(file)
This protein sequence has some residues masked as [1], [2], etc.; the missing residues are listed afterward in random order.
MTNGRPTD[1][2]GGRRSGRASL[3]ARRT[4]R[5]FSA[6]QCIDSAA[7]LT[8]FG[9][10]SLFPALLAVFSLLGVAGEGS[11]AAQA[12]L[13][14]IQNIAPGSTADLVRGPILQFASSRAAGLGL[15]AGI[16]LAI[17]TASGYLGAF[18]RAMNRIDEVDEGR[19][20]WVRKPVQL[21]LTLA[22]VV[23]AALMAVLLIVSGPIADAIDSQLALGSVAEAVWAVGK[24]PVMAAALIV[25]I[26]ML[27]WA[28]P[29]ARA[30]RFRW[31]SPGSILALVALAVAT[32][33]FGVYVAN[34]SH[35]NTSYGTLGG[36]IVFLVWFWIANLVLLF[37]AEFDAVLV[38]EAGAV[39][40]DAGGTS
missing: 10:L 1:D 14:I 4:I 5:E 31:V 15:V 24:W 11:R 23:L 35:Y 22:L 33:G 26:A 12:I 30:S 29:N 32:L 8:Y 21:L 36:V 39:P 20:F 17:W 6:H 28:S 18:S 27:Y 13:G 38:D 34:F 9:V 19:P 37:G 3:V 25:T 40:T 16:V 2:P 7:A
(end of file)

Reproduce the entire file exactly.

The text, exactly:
This protein sequence has some residues masked as [1], [2], etc.; the missing residues are listed afterward in random order.
MTNGRPTD[1][2]GGRRSGRASL[3]ARRT[4]R[5]FSA[6]QCIDSAA[7]LT[8]FG[9][10]SLFPALLAVFSLLGVAGEGS[11]AAQA[12]L[13][14]IQNIAPGSTADLVRGPILQFASSRAAGLGL[15]AGI[16]LAI[17]TASGYLGAF[18]RAMNRIDEVDEGR[19][20]WVRKPVQL[21]LTLA[22]VV[23]AALMAVLLIVSGPIADAIDSQLALGSVAEAVWAVGK[24]PVMAAALIV[25]I[26]ML[27]WA[28]P[29]ARA[30]RFRW[31]SPGSILALVALAVAT[32][33]FGVYVAN[34]SH[35]NTSYGTLGG[36]IVFLVWFWIANLVLLF[37]AEFDAVLV[38]EAGAV[39][40]DAGGTS
missing: 10:L 1:D 14:I 4:I 5:E 31:V 15:V 24:W 11:R 23:L 35:Y 22:L 33:G 26:A 12:I 30:S 29:N 32:L 8:Y 21:L 36:V 39:P 20:F 17:W 6:H 28:S 18:S 27:Y 13:G 38:D 34:F 9:V 19:P 37:G 3:V 25:T 40:T 16:V 2:P 7:A